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ABERDARE INTELLIGENCE.

ABERDARE POLICE COUxtT.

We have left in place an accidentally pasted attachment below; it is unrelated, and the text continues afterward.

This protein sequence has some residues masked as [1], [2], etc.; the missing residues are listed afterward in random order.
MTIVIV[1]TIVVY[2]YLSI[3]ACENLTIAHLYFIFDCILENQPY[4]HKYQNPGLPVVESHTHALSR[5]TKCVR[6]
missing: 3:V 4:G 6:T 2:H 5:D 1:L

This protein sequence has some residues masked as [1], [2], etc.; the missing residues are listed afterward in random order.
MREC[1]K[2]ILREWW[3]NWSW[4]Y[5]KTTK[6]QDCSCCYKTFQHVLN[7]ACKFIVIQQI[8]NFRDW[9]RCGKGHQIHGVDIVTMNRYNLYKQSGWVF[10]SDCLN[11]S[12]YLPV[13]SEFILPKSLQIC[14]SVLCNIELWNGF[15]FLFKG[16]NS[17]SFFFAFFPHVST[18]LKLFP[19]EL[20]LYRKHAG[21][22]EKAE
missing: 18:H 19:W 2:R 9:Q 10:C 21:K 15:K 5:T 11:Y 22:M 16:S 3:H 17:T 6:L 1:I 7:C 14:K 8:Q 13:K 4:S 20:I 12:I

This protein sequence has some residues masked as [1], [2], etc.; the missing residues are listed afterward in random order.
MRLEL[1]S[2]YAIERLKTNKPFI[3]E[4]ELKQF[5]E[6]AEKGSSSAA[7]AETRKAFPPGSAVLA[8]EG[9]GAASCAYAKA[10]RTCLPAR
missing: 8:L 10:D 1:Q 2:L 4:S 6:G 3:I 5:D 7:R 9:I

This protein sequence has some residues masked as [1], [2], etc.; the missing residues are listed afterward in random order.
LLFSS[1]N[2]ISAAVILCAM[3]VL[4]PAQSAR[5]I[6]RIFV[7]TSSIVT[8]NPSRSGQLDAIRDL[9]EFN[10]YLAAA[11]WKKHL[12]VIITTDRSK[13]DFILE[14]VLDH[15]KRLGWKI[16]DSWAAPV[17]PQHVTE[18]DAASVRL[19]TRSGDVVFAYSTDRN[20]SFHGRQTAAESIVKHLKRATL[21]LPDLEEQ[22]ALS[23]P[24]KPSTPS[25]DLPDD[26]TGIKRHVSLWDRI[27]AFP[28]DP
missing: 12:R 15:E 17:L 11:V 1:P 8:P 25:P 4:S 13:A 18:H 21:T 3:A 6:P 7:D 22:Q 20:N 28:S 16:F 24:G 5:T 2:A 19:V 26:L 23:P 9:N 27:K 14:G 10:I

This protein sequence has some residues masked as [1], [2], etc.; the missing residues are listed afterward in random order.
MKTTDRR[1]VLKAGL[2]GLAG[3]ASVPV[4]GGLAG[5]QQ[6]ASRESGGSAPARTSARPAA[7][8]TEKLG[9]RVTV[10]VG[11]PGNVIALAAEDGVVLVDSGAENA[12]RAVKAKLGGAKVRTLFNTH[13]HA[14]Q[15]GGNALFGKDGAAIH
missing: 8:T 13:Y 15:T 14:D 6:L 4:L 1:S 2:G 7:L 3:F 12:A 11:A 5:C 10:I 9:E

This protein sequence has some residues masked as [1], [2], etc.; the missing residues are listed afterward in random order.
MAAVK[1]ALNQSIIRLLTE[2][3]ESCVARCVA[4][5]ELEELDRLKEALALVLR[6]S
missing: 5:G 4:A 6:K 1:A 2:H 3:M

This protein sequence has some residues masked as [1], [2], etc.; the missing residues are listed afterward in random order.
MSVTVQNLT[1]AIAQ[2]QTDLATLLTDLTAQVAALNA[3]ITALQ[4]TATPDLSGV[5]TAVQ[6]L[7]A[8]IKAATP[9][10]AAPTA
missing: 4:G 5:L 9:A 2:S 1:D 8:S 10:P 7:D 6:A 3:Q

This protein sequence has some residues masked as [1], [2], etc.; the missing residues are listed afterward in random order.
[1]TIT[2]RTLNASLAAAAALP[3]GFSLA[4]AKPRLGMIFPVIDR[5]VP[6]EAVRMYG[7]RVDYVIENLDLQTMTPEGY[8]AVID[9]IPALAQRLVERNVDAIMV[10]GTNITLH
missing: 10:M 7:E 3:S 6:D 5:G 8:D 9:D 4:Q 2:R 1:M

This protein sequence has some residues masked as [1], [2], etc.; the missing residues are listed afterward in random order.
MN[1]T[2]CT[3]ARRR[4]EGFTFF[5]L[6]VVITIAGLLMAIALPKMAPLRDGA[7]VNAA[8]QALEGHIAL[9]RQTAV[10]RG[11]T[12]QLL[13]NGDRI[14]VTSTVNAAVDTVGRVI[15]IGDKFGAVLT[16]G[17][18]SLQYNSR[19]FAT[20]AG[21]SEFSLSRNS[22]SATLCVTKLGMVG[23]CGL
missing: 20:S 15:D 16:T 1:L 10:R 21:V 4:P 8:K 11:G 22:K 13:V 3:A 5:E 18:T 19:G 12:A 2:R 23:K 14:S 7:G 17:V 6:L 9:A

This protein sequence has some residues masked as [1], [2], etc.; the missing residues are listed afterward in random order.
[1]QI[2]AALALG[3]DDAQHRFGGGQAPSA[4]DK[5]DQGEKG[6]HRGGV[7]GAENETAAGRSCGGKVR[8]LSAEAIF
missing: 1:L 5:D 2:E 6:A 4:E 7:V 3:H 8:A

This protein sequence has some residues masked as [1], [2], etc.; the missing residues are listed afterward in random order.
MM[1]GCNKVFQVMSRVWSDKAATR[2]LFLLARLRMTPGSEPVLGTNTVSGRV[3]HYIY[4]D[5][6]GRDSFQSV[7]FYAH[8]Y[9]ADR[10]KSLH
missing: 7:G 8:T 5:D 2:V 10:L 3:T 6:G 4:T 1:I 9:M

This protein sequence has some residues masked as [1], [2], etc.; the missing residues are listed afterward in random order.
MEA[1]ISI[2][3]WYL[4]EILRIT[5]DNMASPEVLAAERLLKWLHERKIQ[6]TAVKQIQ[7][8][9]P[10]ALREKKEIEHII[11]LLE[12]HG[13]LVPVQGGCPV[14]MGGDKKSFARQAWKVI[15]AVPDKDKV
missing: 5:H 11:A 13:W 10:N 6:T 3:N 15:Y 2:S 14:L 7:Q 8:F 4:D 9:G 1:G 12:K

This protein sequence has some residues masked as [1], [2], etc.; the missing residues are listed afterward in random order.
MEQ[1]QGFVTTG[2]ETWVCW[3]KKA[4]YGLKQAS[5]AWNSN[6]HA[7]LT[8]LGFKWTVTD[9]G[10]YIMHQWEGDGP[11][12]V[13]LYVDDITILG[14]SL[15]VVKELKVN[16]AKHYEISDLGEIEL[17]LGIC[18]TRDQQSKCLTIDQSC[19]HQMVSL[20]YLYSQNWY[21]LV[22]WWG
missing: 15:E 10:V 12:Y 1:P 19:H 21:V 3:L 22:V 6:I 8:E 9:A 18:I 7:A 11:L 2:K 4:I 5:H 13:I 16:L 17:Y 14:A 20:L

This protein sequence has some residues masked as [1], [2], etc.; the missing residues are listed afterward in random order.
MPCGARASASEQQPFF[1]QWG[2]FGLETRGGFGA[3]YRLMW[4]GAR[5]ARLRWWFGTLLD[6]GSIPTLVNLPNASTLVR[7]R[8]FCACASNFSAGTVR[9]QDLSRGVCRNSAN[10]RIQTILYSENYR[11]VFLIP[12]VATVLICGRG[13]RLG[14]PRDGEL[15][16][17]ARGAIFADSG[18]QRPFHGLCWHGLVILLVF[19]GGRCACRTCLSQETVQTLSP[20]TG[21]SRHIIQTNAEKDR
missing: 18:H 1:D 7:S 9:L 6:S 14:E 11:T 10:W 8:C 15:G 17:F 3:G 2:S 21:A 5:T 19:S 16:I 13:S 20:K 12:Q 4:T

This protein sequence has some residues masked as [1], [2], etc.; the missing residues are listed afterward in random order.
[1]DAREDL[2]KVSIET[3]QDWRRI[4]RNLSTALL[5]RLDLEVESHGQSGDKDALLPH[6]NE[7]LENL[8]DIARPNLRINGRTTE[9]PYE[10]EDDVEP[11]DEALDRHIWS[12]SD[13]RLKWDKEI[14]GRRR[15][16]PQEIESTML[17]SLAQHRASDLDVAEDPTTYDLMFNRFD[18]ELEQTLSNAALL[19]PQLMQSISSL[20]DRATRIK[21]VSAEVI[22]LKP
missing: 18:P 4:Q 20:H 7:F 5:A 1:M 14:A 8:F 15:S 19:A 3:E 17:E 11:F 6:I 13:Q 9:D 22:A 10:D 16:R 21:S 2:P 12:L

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ABERDARE POLICE COUxtT. TUESDAY, OCT. 7th.-Before R. H. Rhys, James lewis, and D. E. Williams, Esqrs. DRUNKABDS.âMorgan Rees, moulder, picked up by P.C. Gambling in Duke-street on the 27th ult. in a helplessly drunken state, was fined 5s and costs.âSarah Davies, married, charged by P.C. Davies with drunken and riotous conduct in Commercial-street on the 23rd ult., was fined a like sum.âJohn Cornish, nav\ rt brought to the station the previous night by P.C. Dyment upon a similar charge, was fined 153 and cosh, or committed to gaol for 14 days with hard labour in default of payment.âThomas Jones, labourer, found by P.C. Davies under similar circumstances in High- street the same night, was similarly dealt with.âGeorge James, hauled by P.C. Robb out of Commercial-street this (Tuesday) morning in a. helpless state, was fined 53 and costs, or committed to gaol for a week with hard labour in default of paying.âEvan Jenkins, collier, summoned at the instance of P.C. Emanuel for drunken and riotous conduct in Commercial-street, Mountain Ash, on the 17th ult., was fined 15s and costs.âEdward Sweeney, John Crossley, Thomas Reed, and Patrick Keefe, navvies, were summoned at the instance of P.C. James for having been found drunk in the Waterloo Stores beerhouse, Commercial-place, on the 15th ult. The two first-named defendants were each fined 5s and costs the others, not having chosen to obey the sum. mons, were ordered to be brought up under warrant.â Evan Evans, miner, found by P.C. Cross lying in a helpless state in Merthyr.road, Llwydcoed, on the 13th ult. was fined 5s and costs. RESISTING THE POLICE.âJohn Thomas, engineer, was summoned for having resisted P.C. Ford in the execu- tion of his duty at Mountain Ash on the 21st ult.âThe officer stated that on the day in question he saw de- fendant in Cynon-street, going along with a man named Thomas, who was drunk and creatipg a disturbance. Finding the latter would not desist, witness took him into custody, whereupon the defendant seized him by the arm and declared he (the officer) should not take him to the station. A struggle ensued between them, in the course of which witness and his prisoner got to the ground. Defendant kept encouraging Thomas to give it to the b ."âDefendant now expressed him- self sorry for what had occurred. He had advised the officer to allow Thomas to go home with him, and that was all he remembered of the affair. He was sure he had not acted wilfully in the matter.âThe Bench were sorry to see so respectable a man brought up on such a charge. They presumed by his language and appearance that he was a man of some education, and he therefore ought to have known better. Luckily for him nothing previously was known against him, and they would consequently only fine him £1 and costs, or 21 days' hard labour in the alternative.âHe paid the money at once. A PROPER SENTENCE.âIsaac Williams, collier, was summoned for having assaulted Arthur Packer, a quarryman, at Mountain Ash, on the 23rd ult.âCom- plainant, an inoffensive elderly individual, stated that in returning from work on the afternoon of the day in question he met defendant, who seemed to be excited, and kept waving his arms about in a very threatening manner. He walked up to witness, called him a turn. coat, and said something which he (witness), being ex- ceedingly deaf, could not understand, about some Mr Jones, of the Board of Health. He eventually stiuck witness twice with his fist in the side of the head.â Joseph Davies, a baker, who was called, gave corrobo- rative evidence.âDefendant, who had forgotten all about the affair, being, as he alleged, very drunk at the time of the occurrence, was told by the Bench that such conduct as his was not to be tolerated. He wou'd be fined £2 and £1 Os 5d costs, or, in default of pay- ment, a month's imprisonment with hard labour. He preferred paying the money to undergoing the alternative. QUARTERLY TRANSFER DAY.âUpon this, the last special session of the kind for the present licensing year (expiring on the 10th instant), the following transfers were effected Model Ale and Porter Stores, Com- mercial-street, from William Todd to Charles Emanuel; Rock, Cardiff-road, Aberaman, from James Nasmyth to Josiah Emanuel; Mountain Ash Inn, from Charles Rowland to Robert Clayton; Angel, High-street, Aber- dare, from James Ferrent Morgan to Wm. Phillips; Crown and Anchor, Cardiff-road, from Josiah Emanuel to Wm. Price Griffin, Cardiff-road, from John Wil- liams to James Tanner Market Tavern, Commercial- street, from John Evans to Abraham Richards Star, Trap-road, from Rachel Smith, deceased, to William Dance; Prince of Wales Stores, Dean-street, from Robert Walters, deceased, to Isabella Walters, his relict; Whitcombe Inn, Whitcombe-street, from Price Williams to George Williams Farmers' Arms, High- street, from Thomas Daily to Samuel Jones Craw. shay's Arms, Hirwain, from Thomas Jones, deceased, to Gwenllian Jones, his widow; Carpenters' Arms, Canon-street, from Margaret Maddox to Peter Hale- wood Brecon Arms, Seymour-street, from Thomas Thomas to Rees Morgan Earl of Windsor, Bell-street, Trecynon, from Llewellyn Jones to John Jones; New Inn, Station-street, from Thomas Rees, deceased, to Ann Rees, his widow Mount Pleasant, Miskin, Moun- tain Ash, David Jones, deceased, to Gwenllian Jones, his widow and administratrix.âMr Gery applied on be- half 01 Mr Thomas Dyke, draper, Commercial-place, for an endorsement to him of the License of the Cambrian Hotel, Weatheral-street. An endorsement from the deceased licensee, David Davies, had already been granted to Mrs Hannah Morgan Davies, his widow, who had subsequently married a person named Edwards. Family differences had since then arisen, and the parties had mutually agreed to transfer the license to Mr Dyke, the present applicant.âGranted. TUESDAY, OCT. 7th.-(Bt;.fore A. De Rutzen, R. H. Rhys, and David Davies, Esqrs. DRUNKARDS.âAnn Clark, married, was charged with having conducted herself in a riotously drunken man- ner, in Cardiff-street, on the 1st inst. P.C. Robb gave evidence. This was an adjourned case, the prisoner having been remanded from Merthyr on Saturday last, in order to investigate a charge which the prisoner then made against one of the officers at the police station. âTo corroborate P.C. Robb, Mr Dyke, the proprietor of the Boot Hotel, was called, who spoke to the pri- soner's disgraceful behaviour when brought to the station. With regard to the accusation made by her respecting an indecent proposal made to her by a police office while she was locked up, not a tittle evidence was forthcoming. She failed even to identify the party whom she was desirous of implicating. All she knew was that he spoke with a Welsh twang." It turned out that there wasn't a single Welsh constable con- nected with the station. The Bench remarked that she had very much aggravated her case by making such an absurd charge. She would be fined £1 and the costs, or 21 days' hard labour in the alternative. She chose the latter.âHenry Stick, labourer, found by P.S. Rod- man, in Oxford-street, Mountain Ash, with everything off lexcept his shirt, creating a disturbance, was fined 10s and the costs, or fourteen days' hard labour in de- fault of payment.âGeorge Gwyther, puddler, a veiy old offender, found by P.C. James in similar circum- stances, except as regards his clothing, in Gloster-street, the previous night, was fined £1 and the costs.âJames Jenkins, collier, his first appearance, charged by P.C. Robb with a similar offence in Cardiff-street, Aberdare the same night, was fined 15s and the costs, or fourteen days' hard labour in default of payment. John Thomas, collier, summoned at the instance of P.C. Canter, for drunken and liotous conduct in Hairiet- street, Treeynon, on the 27th ult., was fined 10s and the costs.âIsaac Francis, charged by P.S. Cook, with a similar offence in Cardiff-road, Aberaman, on the 29th ult., was fined 5s and the costs.âWilliam Lewis, collier, for a similar offence in Aman-street, Cwmaman, on the 27th ult., was, being an old offender, fined £1 and the costs. P.C. Whitney gave evidence.âThomas Jenkins, labourer, drunk and incapable in Oxford- street, Mountain Ash, the same day was, upon the evi- dence of P.S. Hodman, lined 5s and the costs.âDavid Williams, collier, drunk and riotous in High-street, Hirwain, on the 29th ult., was fined 10s and the costs. The charge was proved by P.C. Poyntz.âThomas Davies, letter carrier, picked up in a helpless state by P.C. Cox, in Duke-street the previous (Monday) night, was fined 5s and the costs. PEOULIAR CASE OF COAL STEALING.âThos. Williams, labourer, was brought up in custody charged with steal. ing 30 lbs. weight of coal, the property of the Abernant Iron Company. âMr Simons appeared for the prosecu- tion.âP.S. Parry stated, that upon the previous even- ing he was in Abernant yard, and saw the prisoner on one of the coal trucks in the siding throwing down some lumps of coal, two of which he was proceeding to walk away with when witness went up to him and spoke to him. Prisoner told him that he intended using the coal to make up a fire in one of the lodges at the works where he intended cooking for himself and sleeping that night. He had tramped the town ever since he had entered it on the previous Friday night to seek lodgings, but he had not been able to get any. Witness believed that his statement, with regard to the intended use of the coal, to be quite true, inasmuch as in the lodge pointed out by the prisoner, there was a quantity of uncooked bacon, &c., which the latter claimed as his own. Prisoner now set up the plea that 1 he had received permission to sleep in this lodge from one of the overmen at the works, and he <lid»'t think it could be felony in using the coal for the !>uni->se re- ferred to.âDavid Lewis, the overman alluded I", was then called. and stated that he had told the prisoner on Friday night that he would give him work the following morning. Prisoner asked nermission to sleep in the works that night as he coulan'tget lodgings in the town. Witness told him it was very likely he would be per- mitted to remain with the pnddlers. The very first turn he worked witness advanced him some money. He never gave him permission to go to any of the lodges and burn the Company's coal. The Bench con- sidered the case clearly made out. They were sorry to be obliged to send an apparently hard-working man to gaol, but there was really no help for it.âSentenced to seven days' imprisonment with hard labour. PERMITTING DRUNKENNESS.âMatthew Thomas, land- lord of the Engineer's Arms Inn, Glo'ster-street, was summoned for this offence. â Mr Beddoe appeared to defend.âP.C. James stated that on the 29th ult, at 3.45 p.m., he, accompanied by P.C. Robb, visited the defendant's house. In the bar they found 12 men, 3 of whom were very drunk. Before them upon a table were five pints and one quart of beer, together with some dividing glasses. Witness told defendant that he had drunken men in the house, who were being supplied with beer. Defendant asked where were they. Wit- ness pointed them out. Defendant then admitted that the men were the worse for drink, and promised to turn them out directly. About a quarter of an hour before then witness saw two of the drunken menâJohn and Edward Jenkins, brothersâin the street. They were then staggering drunk.âBy Mr Beddoe The third drunken person was a man named Denis Mabony, who offered witness and his brother constable some drink out of a pint which was about three parts full of beer. Mahony, though a great drunkard, was quite sane. The company spoke loudly, but were not more noisy than such companies usually were.âP.C. Robb was called in corroboration.âMr Beddoe for the defence called the landlord and his wife, a servant girl named Davies, the brothers Jenkins and three other witnesses, all of whom swore that the Jenkinses were per- fectly sober, that Mahony, who entered the house drunk. had not been supplied with a drop of any kind of liquor, and that the pmt. he offered the constable was positively empty, his taking it up being a bit of pure mischief. These witnesses, however, flatly contradicted each other in several most mateiial points.âThe Bench thought that they had committed the most gross per- jury. It appeared that tbe house had hitherto been conducted tolerably well, and it was too bad to en- deavour to wriggle out such a charge as this by means of the kind which had been adopted. The fine would upon that account be proportionately heavier.âFined £2 10s and the costs. A JUVENILE OFFENDER.âCatherine Payne, 10, was summoned for stealing 57 lbs. weight of coal, the pro- perty of the Powell Duffryn Steam Coal Company (Limited).âJohn Evans. a watchman in the Company's employ,and an ex-policeman, testified to meeting the pri- soner on the 25th ult. coming away from a siding at Aberaman with the coal in question upon her head. He told her she was charged with stealing it. She began to cry, and told him she had had it on the rail- way over there (pointing to the spot),âHer mother, who accompanied aer,informed the Bench that her hus- band (defendant's father) had only very recently died. âTheir Worships warned Mrs Payne against encourag- ing or permitting her child to do this sort of thing again. They would now let her off with a fine of 5s only. A DOUBTFUI CASE.âGwenllian Da\ies, married, a respectable-looking young woman, was summoned for having stolen 90 lbs. of coal, the property of Messrs. George Elliott and Company, at Aberdare, on the 29th ult. Evans, the watchman referred to in the last case, gave evidence in this.âMr Simons appeared for the de- fence. The witness deposed to having seen the prisoner carrying away the coal referred to from the garden of an unoccupied farm house, the property of the Com- pany, called Old Aberaman Uchaf. He concealed him- self, and shortly afterwards he saw Mrs Davies return from the direction of the railway with two buckets loaded with coal. He then went up to her and spoke to her. She hoped he would say nothing about it as she did not think she was doing any harm. Her hus- band worked under the Company and she had had the coal off the railway. Next day she told him a very different story.âThe Bench did not think the evidence sufficiently strong to convict the prisoner, who was therefore discharged. MAKING IT UP.âJohn Jones, collier, was summoned for having assaulted Maiy Jones, his wife.âMr Simons appeared for the complainant, and Mr W. Beddoe the defence. It appeared that the parties had been married about 5 years ago. and had lived anything but a happy He of it. Defendant, who was jealous of his better. half, had, on several occasions ill-treated her. On the 23rd ult. he drove her from the house and sold all the furniture.âMr Beddoe was proceeding to cross-examine the complainant, when,a suggestion from Mr De Rutzen who heard the case, the parties retired, and Mr Simons ultimately announced that they had arranged matters between themselves; defendant having consented to make his wife an allowance of 7s 6d per week, and on the occasion of an event shortly to be expected, such allowance jto be increased to 10d. The summons was accordingly dismissed. SERVING HIM RIGHT.âJohn Minehan, labourer, was summoned for having assaulted John McCarthy, shoe- maker.âMr Simons defended. The assault was alleged to have been committed at the Bruce Arms Inn, on the 30th ult., when complainant was struck in the eye by his antagonist. It was, however, made clear the blow had been given under circumstances of very great pro- vocation, complainant having diunk to another man out of defendant's glass. Summons dismissed. THE BOARD OF HEALTH PROSECUTIONS AT LAST.â Mr Simons applied on behalf of Mr Gery. clerk to the Board, for a summons against Mr John Hammett, manager of Werfa Colliery, for having fabricated a voting paper duiing the recent election. A voting paper had been sent in purporting to be signed with the mark of a certain voter with Mr Hammett's name as witness. He asked that the summons should be made returnable that day fortnight. At a suggestion from the Clerk, Mr Simons promised to reduce the information to writing previous to the issue of the summons.